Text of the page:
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PostPosted: Tue Aug 02, 2011 11:39 am 
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Joined: Sat Jul 16, 2011 4:58 pm
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Location: Holly, Michigan
Vital Signs
Every horse owner should now what the normal temperature, heart rate, and respiratory rate (TPR) for their horse and know how to obtain these numbers. In addition, you should also know some other basic "normal" such as borborygmi (gut sounds), mucus membrane color, and capillary refill time. Knowing what is normal will help you when things aren't so normal. This is important and useful information that you can convey to your veterinarian if you suspect your horse is having a problem.

Temperature

A horse's normal body temperature ranges from 99-101° F. Your horse's normal body temperature can vary up to three degrees depending on environmental factors such as the weather, stress, and exercise. It will be higher in warmer weather, if he is excited, if he has just exercised, and often times, in the early evening. You should take your horse's temperature at different times of the day to get a baseline for what is normal for your horse. Any temperature about 102° F or higher should prompt a call to your veterinarian. A fever does not always indicate an infection, but any condition that increases normal body temperature should be looked at.

Heart Rate

The normal heart rate of an adult horse at rest is 30-40 beats per minute (bpm). Foals have a higher resting heart rate that averages 70-120 bpm. Your horse's heart rate will be higher if he is excited, in pain, has certain diseases, or has just exercised.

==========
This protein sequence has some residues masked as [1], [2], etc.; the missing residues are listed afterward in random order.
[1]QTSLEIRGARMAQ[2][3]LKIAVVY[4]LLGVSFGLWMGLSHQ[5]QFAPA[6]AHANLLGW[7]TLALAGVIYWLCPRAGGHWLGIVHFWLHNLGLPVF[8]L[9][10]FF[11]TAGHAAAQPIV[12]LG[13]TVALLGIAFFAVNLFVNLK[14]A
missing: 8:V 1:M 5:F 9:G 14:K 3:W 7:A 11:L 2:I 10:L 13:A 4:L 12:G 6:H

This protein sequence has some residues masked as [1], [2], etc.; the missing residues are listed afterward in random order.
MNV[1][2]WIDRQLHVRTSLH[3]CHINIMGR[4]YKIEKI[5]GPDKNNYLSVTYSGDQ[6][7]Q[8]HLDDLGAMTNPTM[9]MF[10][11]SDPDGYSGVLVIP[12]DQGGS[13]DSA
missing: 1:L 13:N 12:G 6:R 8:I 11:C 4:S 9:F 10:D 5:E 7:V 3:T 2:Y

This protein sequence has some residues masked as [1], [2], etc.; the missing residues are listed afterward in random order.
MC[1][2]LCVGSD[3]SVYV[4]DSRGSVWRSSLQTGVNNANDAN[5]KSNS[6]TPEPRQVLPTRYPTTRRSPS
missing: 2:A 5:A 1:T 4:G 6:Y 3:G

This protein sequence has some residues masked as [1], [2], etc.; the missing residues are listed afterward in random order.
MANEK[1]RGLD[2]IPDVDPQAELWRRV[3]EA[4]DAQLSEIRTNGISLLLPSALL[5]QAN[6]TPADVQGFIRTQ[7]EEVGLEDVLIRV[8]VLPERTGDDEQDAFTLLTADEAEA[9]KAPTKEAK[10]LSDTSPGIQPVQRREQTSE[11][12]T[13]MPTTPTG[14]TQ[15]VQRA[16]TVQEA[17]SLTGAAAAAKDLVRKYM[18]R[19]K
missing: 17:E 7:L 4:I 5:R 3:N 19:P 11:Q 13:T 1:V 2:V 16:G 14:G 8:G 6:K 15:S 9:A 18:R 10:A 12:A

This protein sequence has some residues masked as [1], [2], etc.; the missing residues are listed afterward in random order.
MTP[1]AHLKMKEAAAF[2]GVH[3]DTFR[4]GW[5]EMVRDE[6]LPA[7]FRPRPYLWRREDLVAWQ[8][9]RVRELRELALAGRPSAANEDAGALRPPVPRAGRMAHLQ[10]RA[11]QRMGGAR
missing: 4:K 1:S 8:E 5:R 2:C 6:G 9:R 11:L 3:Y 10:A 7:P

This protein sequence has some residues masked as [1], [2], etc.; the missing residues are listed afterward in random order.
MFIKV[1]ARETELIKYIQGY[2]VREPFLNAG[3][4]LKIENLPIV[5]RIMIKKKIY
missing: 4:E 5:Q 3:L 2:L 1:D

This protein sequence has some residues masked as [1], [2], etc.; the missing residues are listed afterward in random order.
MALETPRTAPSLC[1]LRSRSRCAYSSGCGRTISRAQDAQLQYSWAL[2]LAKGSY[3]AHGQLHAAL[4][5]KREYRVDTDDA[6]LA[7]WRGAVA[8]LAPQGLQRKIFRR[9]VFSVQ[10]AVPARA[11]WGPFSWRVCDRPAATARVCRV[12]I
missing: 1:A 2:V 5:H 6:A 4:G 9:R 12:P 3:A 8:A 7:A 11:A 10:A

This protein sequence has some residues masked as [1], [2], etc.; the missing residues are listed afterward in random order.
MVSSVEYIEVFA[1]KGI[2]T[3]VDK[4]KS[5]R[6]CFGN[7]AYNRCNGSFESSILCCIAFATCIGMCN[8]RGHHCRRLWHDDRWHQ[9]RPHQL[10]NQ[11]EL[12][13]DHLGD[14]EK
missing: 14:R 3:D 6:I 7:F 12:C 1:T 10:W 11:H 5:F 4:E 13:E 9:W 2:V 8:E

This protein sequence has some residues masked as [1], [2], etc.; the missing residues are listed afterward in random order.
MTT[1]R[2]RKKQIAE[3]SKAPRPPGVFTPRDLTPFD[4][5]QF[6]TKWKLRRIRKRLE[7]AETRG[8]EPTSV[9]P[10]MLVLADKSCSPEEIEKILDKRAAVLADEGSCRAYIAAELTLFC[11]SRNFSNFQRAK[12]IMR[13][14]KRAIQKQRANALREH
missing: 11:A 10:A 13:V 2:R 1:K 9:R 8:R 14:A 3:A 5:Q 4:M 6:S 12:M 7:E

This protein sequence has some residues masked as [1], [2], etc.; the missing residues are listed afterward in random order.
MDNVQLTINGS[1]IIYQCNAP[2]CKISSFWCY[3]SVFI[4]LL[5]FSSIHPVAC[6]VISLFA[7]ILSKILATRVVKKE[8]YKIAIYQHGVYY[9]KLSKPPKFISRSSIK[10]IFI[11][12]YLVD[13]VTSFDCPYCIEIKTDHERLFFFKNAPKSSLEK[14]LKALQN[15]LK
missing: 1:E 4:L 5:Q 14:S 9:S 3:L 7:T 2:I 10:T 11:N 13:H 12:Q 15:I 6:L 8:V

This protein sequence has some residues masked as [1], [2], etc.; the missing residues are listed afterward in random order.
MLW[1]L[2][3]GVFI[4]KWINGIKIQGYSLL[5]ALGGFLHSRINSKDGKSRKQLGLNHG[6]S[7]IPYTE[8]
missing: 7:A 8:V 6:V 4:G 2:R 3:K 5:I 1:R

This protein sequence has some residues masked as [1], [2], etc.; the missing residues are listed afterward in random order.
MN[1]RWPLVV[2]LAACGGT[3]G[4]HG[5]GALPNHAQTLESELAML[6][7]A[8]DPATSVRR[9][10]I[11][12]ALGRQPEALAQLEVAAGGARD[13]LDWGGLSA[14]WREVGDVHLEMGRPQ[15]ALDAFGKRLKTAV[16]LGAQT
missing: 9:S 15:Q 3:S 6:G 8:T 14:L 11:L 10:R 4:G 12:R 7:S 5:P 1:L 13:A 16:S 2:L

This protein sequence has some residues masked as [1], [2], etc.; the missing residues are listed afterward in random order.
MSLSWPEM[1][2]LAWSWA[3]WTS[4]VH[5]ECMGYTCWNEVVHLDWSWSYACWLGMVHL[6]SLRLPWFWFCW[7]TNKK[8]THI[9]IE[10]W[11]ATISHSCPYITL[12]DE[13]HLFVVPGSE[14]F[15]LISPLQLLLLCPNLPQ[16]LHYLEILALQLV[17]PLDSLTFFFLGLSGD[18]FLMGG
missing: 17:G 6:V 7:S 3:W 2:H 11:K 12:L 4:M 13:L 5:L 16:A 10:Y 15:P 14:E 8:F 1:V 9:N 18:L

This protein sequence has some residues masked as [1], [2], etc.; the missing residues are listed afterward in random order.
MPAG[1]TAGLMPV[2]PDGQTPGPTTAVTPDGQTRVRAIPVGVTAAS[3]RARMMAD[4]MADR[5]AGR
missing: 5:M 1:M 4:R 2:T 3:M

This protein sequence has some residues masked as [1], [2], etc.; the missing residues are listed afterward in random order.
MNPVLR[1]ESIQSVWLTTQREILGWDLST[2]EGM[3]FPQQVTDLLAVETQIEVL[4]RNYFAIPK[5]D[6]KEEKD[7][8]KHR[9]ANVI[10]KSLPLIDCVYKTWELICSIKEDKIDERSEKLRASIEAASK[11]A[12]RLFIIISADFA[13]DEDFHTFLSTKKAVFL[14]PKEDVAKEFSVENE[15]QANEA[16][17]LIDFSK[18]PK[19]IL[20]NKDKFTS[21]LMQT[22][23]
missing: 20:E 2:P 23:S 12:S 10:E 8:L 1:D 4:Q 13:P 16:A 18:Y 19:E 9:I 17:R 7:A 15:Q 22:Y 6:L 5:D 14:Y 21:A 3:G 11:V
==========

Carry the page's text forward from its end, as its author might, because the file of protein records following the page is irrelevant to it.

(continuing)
Heart rates no associated with exercise, especially if combined with abnormal behavior should be taken seriously. Any heart rate over 40 bpm warrants a call to your veterinarian. A heart rate over 60 bpm indicates a severe condition and should be treated as an emergency.

Respiratory Rate (RR)

A normal respiratory rate for an adult horse is 8-15 breaths per minute (bpm). Respiration should consist of inhalation and exhalation, which should be of equal length. Heat, humidity, exercise, fever, and pain can cause increase in the respiratory rate. A high respiratory rate, increased effort when inhaling or exhaling, or noise when breathing should prompt a call to your veterinarian.

Borborygmi (Gut Sounds)

Horse's intestines are in almost constant motion and that results in constant noise from them. Sometimes the sounds may be quieter than others, but they are always there. Excessive sounds may indicate irritation or inflammation of the intestines, as in the case of diarrhea. The absence of borborymi can indicate a serious problem, such as colic.If your horse has no borborygmi and any other signs such as loss of appetite, fever, pawing, or laying down, contact your veterinarian.

Capillary Refill Time (CRT)

Capillary Refill Time (CRT) is the time it takes for blood to return to blanched tissues in the gums. This is an indicator of blood circulation. Normal refill time is one to two seconds. If your horse's CRT is three seconds or more it can indicate poor circulation, dehydration, or illness. Contact your veterinarian.

Mucus Membrane Color

Mucus membranes are th tissues that line the eyelids, lips, gums, nostrils, and vulva. The color of the mucus membranes is another indicator of blood circulation. Healthy mucus membranes are a moist pink. They can sometimes have a pale yellow tinge to them as well. Dry mucus membranes may signal dehydration.If your horse's mucus membranes are any of the above, contact your veterinarian immediately

Knowing what is normal for your horse will help you determine when thing are NOT normal, and provide a wealth of information for your veterinarian. :sunshine:

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